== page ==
As the tragic police stories continue to unfold in New York City and Los Angeles, I'm reminded of the opening lines of A Tale of Two Cities: "It was the best of times, it was the worst of times." In both cities, after decades of steady increases, crime rates have fallen dramatically--due, in no small measure, to the efforts of the police. Yet at a time when they might expect to be glorified for that success, they find themselves vilified for some of the tactics and strategies used to achieve it.
The corrupt and brutal behavior that seems to have played a major role in the crime-reduction efforts of the Rampart division of the Los Angeles Police Department deserves to be vilified, whereas in New York City the four police officers acquitted in the shooting death of Amadou Diallo made a tragic mistake--one that not only took a man's life but also shook the trust and confidence of the minority community in the police department itself.
The common lesson to be learned from these apparently dissimilar incidents is that under no circumstances can police be encouraged--by politicians or police leaders or acquiescence from the community--to tolerate lowering of constitutional guidelines in order to reduce crime. Legal rules such as the Miranda guidelines are intended to curb police excesses. But those guidelines seem to disappear in the heat of an adrenaline rush and fear. Only constant supervision and training can prevent abuses and mistakes.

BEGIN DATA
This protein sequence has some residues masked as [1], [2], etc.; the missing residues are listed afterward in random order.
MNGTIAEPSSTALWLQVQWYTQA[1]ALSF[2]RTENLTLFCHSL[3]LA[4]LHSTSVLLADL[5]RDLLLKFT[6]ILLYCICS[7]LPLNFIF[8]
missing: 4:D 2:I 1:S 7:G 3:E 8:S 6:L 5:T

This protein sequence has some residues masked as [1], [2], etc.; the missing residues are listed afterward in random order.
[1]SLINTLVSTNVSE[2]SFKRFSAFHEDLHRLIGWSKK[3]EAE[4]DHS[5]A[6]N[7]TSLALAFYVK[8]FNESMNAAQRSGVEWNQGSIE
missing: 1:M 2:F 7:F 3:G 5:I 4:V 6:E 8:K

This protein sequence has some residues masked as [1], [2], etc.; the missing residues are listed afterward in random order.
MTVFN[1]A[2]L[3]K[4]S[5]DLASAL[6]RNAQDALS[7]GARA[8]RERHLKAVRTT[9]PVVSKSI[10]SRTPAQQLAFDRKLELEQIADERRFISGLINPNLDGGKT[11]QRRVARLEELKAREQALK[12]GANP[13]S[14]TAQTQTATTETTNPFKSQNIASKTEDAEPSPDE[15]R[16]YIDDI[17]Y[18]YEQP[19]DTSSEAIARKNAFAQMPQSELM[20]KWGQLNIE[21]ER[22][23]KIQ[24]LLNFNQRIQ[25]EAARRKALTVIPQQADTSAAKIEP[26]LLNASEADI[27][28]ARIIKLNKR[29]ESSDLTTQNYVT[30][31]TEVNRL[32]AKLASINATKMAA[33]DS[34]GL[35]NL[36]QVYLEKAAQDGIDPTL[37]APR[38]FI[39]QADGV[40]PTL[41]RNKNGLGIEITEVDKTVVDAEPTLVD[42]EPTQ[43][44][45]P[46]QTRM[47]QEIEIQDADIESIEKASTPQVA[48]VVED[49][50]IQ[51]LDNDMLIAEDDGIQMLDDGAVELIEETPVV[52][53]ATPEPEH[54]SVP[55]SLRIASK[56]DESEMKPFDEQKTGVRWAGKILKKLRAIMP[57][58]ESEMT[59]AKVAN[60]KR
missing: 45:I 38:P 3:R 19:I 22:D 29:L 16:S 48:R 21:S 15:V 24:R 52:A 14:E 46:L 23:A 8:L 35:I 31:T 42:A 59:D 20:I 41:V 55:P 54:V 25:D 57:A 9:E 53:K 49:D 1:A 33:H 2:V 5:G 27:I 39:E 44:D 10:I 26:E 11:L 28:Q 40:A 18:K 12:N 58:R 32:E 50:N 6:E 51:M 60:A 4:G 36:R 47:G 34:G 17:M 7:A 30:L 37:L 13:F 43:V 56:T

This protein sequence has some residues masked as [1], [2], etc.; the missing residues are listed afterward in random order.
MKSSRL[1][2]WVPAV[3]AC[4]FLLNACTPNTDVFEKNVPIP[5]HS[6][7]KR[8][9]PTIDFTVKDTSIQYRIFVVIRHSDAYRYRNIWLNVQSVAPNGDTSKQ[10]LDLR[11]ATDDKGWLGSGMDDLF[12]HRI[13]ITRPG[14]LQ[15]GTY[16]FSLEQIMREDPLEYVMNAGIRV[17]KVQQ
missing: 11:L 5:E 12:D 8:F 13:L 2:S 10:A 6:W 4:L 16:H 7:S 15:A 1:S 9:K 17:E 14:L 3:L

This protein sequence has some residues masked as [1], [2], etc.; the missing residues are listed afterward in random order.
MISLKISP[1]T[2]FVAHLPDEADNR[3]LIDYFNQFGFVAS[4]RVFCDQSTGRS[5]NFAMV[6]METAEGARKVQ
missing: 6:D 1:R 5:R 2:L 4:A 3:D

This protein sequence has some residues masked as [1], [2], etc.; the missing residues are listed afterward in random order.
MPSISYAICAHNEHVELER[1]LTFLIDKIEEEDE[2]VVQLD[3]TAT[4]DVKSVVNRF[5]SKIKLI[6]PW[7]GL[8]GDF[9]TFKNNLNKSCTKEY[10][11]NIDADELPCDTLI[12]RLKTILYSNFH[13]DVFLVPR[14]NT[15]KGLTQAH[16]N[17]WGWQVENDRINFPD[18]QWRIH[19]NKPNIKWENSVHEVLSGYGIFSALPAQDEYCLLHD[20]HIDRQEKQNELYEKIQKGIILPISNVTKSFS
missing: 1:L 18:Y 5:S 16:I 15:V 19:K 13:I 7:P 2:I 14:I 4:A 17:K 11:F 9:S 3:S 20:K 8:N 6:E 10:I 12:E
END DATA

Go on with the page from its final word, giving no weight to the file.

The glorification of the type of policing practiced by Detective Sipowicz on NYPD Blue, where the end always justifies the means, cannot be tolerated. This role model must be changed. Policing is not entertainment. It is real. It is complex. It can be a matter of life or death.
In the mid-1990s, police were in their glory days, as they saw that their work was winning the war on crime. Phrases like "we own the night," the mantra of the New York Street Crime Unit, were meaningful to the good officers committed to taking back the streets from criminals. However, as crime rates fell and guns were removed from predators, the slogan and the tactics should have changed. Criminals were not the only ones in fear of aggressive policing; so were many law-abiding citizens, particularly in the minority community, with whom the safety of the night should have been shared. Worse, in Los Angeles those corrupt officers believed they not only owned the night but owned everyone and everything in the name of that same war on crime.
Both the police and the community should be enjoying the dividend of more peaceful times in our cities. However, racial tension and community mistrust of the police abounds. The true tragedy of the New York City and Los Angeles events is that as crime rates fell, confidence in the police in the minority community fell with them. The police had an unprecedented opportunity to be at the front lines of healing the racial divide. Instead the police remain the flash point for racial tension.